I read with considerable interest the letter from Ms Joyce Noronha-Barrett ("Comcare Tactics Under Fire", July 13).
The scenarios and tactics she outlines are distressingly familiar to me, and I commend her for having raised them with the Canberra Times readership. It is all to easy to characterise a reduction in payouts associated with a workers compensation scheme as a straightforward win against some imaginary cohort of workers seeking to rort the system at the taxpayer's expense.
In my experience, however, the vast majority of injured workers with accepted Comcare claims are seeking nothing more than simply a return to work in a safe workplace. Let us remember that the act under which Comcare is established is entitled Safety, Rehabilitation and Compensation; I might suggest Comcare's auditors could be asked to be less fixated on trumpeting its achievements with regards the last of these three goals, and more on the first two.
Then, and only then, can we be confident that any reduction in financial costs truly represents a good-news story and not merely one that may have come at the expense of rising human costs and the proliferation of unsafe work practices.
Professor Peter Tregear, London, UK
Making a killing
It seems our current federal government can't cause enough misery – or do it fast enough.
It's not enough to deny the immense suffering caused by the consequences of damage to our climate, and by their mistreatment of asylum seekers.
It's not enough that we as the world's largest coal exporter are a major contributor to climate damage. Our government wants to dramatically increase our exports of coal so that we can more quickly worsen climate damage and deplete our precious freshwater resources.
It's not enough to fan community fears and rattle the sabres of war.
Now senior government ministers, Senator George Brandis and Christopher Pyne MP, want Australia to be actively helping people to directly kill each other – by turning Australia into a major arms exporter.
When will our elected representatives start governing for the common good in the long term instead of feeding their own pockets and egos in the short term?
There are far better alternatives to what so many of our "leaders" are trying to foist upon us. Urgent action to protect us and life as we know it from the consequences of climate damage, building stronger and more resilient community, and peace all come to mind.
G M King, Narrabundah
Christopher Hood (Letters, July 14) agrees that children transitioning gender need to be competent to consent to the treatment, which is "substantial and irreversible". He is insincere, however, to appeal to court findings of competence for minors, when he knows the courts can be solely advised by people not disinterested in the outcomes.
He would also be aware that transition lobbyists view court procedures as burdensome and unnecessary, and would prefer certain doctors give the OK. It comes down to whether children before puberty can be relied on to understand what it means to relinquish their reproductivity, be locked into "substantial and irreversible" medical treatment for the rest of their lives, while releasing doctors from liability. This is not to demean children, but to say parents should be parents. Interference in family life by popular culture and transition lobbyists, is what needs to get out of the way, so that parents in conjunction with their children, can take stock of the objective medical evidence, and discern what is best for the ongoing wellbeing of the children.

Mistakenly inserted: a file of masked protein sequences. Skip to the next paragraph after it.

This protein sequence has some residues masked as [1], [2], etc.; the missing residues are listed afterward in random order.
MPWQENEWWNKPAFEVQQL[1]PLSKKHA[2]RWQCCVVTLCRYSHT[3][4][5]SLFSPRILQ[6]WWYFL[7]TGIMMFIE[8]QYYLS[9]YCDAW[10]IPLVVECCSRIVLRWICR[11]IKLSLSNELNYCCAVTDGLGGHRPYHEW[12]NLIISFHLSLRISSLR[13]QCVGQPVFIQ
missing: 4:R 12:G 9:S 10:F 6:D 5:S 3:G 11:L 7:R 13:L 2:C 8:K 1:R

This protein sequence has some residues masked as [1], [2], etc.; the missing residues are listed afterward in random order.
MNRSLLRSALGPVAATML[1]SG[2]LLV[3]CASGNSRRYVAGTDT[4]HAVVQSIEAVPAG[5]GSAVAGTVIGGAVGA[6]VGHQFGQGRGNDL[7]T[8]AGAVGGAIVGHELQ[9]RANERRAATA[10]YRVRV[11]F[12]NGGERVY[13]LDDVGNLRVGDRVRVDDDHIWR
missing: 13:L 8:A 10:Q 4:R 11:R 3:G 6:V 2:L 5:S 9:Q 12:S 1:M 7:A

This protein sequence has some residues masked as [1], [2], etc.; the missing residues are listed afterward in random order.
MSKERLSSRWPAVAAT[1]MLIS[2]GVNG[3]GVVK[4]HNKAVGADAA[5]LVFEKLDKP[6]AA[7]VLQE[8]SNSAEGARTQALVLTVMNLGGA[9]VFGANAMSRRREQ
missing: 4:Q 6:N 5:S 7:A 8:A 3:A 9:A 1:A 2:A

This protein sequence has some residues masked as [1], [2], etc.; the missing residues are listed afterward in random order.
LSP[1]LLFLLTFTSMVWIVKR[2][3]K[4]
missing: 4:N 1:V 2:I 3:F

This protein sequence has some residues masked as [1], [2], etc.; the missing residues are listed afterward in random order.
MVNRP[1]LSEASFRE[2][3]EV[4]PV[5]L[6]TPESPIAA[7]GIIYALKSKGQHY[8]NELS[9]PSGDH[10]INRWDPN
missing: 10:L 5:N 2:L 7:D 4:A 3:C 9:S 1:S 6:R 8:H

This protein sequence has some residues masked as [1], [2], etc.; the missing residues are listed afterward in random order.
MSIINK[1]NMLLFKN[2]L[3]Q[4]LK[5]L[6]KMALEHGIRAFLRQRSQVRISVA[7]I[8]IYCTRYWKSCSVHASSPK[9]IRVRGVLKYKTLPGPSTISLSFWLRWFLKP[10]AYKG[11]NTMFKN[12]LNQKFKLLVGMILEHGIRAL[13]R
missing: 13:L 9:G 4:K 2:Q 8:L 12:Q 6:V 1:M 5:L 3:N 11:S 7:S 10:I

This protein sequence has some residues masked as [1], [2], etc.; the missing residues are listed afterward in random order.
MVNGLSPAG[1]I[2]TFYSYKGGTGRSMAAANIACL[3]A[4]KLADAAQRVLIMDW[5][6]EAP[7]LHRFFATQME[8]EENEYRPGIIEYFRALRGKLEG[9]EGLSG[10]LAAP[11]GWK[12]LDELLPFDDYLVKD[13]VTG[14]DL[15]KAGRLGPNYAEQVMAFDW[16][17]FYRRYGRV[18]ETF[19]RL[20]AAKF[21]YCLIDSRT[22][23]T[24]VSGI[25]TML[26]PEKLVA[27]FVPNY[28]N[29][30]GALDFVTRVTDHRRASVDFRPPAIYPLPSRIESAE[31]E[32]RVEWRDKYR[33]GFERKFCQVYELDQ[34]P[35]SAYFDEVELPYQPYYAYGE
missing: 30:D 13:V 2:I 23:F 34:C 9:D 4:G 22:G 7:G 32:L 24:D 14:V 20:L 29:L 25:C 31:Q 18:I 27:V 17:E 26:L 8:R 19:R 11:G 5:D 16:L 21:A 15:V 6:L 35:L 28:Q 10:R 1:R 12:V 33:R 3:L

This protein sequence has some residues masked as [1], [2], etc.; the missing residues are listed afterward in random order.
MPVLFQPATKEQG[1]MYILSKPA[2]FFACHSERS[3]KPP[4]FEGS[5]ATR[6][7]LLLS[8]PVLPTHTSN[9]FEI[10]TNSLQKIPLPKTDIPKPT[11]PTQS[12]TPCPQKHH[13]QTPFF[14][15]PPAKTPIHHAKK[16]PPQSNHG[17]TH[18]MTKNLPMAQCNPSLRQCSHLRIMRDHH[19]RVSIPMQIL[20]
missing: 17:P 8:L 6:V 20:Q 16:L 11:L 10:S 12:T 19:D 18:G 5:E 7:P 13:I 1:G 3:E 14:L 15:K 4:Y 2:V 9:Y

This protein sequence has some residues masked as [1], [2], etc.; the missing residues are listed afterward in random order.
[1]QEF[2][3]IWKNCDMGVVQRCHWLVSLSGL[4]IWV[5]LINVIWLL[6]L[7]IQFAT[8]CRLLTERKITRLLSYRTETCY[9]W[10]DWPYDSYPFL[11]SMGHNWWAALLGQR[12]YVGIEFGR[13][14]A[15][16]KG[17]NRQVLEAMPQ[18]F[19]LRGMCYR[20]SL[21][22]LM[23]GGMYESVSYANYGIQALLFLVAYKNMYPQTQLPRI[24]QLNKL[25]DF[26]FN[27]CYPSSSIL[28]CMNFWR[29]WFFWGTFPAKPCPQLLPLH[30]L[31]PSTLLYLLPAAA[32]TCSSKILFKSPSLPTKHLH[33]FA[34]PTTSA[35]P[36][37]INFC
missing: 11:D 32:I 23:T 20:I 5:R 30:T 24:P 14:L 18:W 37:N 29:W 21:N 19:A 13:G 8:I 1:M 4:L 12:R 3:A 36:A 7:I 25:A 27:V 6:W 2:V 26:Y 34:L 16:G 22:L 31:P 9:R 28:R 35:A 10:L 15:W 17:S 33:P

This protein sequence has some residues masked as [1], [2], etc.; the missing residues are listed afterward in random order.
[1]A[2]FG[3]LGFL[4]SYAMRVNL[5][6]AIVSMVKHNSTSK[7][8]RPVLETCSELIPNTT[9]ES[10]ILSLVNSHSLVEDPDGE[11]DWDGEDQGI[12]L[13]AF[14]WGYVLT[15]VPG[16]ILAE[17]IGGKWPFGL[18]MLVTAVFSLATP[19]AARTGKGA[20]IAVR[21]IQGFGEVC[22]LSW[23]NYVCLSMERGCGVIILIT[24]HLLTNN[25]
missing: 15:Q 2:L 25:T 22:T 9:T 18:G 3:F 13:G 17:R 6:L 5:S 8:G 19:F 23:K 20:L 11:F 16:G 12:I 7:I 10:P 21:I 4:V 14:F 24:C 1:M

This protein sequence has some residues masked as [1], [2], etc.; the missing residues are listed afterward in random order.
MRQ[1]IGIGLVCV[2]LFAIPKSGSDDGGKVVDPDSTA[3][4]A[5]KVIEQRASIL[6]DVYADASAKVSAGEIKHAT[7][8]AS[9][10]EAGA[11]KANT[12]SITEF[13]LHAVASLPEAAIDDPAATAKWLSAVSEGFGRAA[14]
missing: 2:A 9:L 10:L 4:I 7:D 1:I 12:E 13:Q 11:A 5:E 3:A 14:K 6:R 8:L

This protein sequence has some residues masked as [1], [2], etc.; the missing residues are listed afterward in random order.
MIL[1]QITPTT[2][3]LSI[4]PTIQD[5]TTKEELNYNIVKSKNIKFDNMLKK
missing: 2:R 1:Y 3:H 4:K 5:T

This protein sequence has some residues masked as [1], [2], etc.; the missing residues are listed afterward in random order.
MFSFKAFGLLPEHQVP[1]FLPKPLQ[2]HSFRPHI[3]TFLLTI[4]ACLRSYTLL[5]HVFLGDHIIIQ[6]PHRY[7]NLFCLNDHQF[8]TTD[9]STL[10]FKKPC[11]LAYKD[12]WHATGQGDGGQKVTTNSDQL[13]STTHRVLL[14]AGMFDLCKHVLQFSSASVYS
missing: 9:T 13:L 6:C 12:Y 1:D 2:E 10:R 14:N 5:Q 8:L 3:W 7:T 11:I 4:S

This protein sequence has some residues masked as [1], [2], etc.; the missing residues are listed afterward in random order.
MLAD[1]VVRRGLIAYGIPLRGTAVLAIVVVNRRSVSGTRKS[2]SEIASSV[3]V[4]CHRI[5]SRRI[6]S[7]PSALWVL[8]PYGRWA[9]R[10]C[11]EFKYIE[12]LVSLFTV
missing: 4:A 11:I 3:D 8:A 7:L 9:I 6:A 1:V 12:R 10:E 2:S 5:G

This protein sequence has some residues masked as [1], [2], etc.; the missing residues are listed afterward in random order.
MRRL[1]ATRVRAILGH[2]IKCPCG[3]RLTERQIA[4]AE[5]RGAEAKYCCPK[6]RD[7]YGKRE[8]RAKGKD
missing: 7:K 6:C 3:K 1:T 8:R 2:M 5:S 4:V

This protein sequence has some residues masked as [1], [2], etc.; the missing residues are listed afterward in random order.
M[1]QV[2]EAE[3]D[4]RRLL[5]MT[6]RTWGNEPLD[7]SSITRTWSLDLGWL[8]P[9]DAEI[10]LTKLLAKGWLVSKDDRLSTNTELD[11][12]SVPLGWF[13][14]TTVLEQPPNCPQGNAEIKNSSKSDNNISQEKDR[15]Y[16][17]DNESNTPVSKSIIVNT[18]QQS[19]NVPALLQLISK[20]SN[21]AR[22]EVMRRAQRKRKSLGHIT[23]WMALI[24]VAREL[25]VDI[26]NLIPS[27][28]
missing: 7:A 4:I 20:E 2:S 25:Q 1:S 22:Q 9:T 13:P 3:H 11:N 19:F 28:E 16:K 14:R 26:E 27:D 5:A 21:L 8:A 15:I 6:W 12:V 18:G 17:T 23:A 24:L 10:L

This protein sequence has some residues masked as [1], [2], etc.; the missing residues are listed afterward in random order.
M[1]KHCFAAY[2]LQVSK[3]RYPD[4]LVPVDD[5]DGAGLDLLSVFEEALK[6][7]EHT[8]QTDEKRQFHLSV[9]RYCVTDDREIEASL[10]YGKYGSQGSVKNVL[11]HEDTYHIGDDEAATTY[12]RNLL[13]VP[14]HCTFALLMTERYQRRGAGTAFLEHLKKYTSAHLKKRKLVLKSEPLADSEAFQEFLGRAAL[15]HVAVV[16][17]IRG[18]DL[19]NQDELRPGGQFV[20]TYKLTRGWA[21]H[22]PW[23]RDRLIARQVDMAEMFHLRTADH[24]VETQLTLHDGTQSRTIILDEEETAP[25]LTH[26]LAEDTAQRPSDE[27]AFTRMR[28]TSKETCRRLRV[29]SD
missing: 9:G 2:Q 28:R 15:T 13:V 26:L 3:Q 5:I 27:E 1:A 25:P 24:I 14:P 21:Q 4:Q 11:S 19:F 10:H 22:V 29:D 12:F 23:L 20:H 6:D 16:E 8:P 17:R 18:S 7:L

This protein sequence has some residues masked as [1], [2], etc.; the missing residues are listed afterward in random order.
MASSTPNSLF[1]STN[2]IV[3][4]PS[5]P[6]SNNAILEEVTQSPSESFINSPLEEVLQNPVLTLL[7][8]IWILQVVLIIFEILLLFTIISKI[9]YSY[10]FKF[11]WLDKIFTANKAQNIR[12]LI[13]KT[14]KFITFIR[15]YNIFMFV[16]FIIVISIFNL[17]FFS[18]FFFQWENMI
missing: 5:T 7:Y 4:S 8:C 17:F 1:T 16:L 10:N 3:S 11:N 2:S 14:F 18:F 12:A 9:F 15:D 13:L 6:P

Arthur Connor, Weston
Who could disagree with Julia Baird ("Yassmin Abdel-Magied: the latest woman to be roasted on the spit of public life", July 15, Forum 10) when she criticises ad hominem attacks, bigotry, racism, threats of violence and trolling.
These activities are pernicious whatever the target. But in her defence, Baird understates the kernel of Yassmin's unsuitability as an ABC presenter and, more particularly, a DFAT adviser.
Baird says she "argued her Muslim faith could be feminist". No, Yassmin doubled down on the more Orwellian claim: "Islam is the most feminist religion". With Yassmin in mind, Baird says progressive Muslims are an antidote to extreme Islam. Has Baird forgotten that during this Islamist feminism controversy, Abdel-Magied sought advice from Hizb Ut-Tahrir?
Peter Robinson, Ainslie
The cultural Marxists at the BBC are at it again.
Not content with destroying their highest-rating and grossing series in Top Gear, they have now decided Doctor Who requires a makeover and have assigned the show for "re-education".
If not for the patriarchy, gender violence and rape culture the Doctor would have been born female; the BBC has rectified the situation for us following on from the remakes of Ghostbusters and the progressive new Star Wars.
I for one can't wait for the next "fixing" of a classic; Wonder Woman played by Caitlyn (Bruce) Jenner immediately comes to mind.
Perhaps readers could suggest other shows due for a progressive makeover.
Damon Fraser, Weetangera ACT
Using the military to deal with domestic disturbances, including terrorist attacks, marks the start of a slippery slope. This genie could be hard to put back in the bottle.
Neville Barry, Cowra, NSW
Time for answers as treatment of asylum seekers brings only shame
This week marks four years since the then Prime Minister Rudd announced that people who arrived by boat seeking asylum in Australia would never be permitted to settle in Australia, but would be held in detention centres on Manus Island and Nauru.
Since then over 2000 innocent men, women and children have been detained in disgraceful conditions, suffering abuse and neglect; some have lost their lives – either murdered or through medical negligence.
Despite the shocking and worsening conditions, for which Australia is responsible, there is very little media coverage of these people's plight.
In light of this shameful situation I'm writing to my elected representatives to ask them, given the indisputable evidence of mistreatment and abuse in Manus and Nauru, how they can justify this manifestly inhumane policy which contravenes international law. I do not expect satisfactory answers, but it is the only way I know of putting pressure on our politicians to change a totally unacceptable situation.
I will also, of course, be attending the protests, including the Candlelit Vigil at Garema place at 6pm on Wednesday, July 19, as part of the National Day of Action to mark these four years of shame.
Clare Conway, Ainslie